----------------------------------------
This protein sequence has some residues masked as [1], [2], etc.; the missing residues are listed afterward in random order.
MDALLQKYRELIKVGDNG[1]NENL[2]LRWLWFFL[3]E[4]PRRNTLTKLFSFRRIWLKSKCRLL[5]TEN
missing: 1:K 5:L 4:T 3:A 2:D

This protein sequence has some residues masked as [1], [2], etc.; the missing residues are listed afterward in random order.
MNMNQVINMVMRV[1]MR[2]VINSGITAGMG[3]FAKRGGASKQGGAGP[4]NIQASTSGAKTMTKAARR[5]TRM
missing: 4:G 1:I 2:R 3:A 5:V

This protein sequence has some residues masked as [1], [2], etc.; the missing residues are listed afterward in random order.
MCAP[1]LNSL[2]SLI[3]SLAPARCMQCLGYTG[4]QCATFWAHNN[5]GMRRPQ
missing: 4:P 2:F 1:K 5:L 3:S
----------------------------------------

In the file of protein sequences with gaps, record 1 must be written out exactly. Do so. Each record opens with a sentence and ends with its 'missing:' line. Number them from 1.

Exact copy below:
This protein sequence has some residues masked as [1], [2], etc.; the missing residues are listed afterward in random order.
MDALLQKYRELIKVGDNG[1]NENL[2]LRWLWFFL[3]E[4]PRRNTLTKLFSFRRIWLKSKCRLL[5]TEN
missing: 1:K 5:L 4:T 3:A 2:D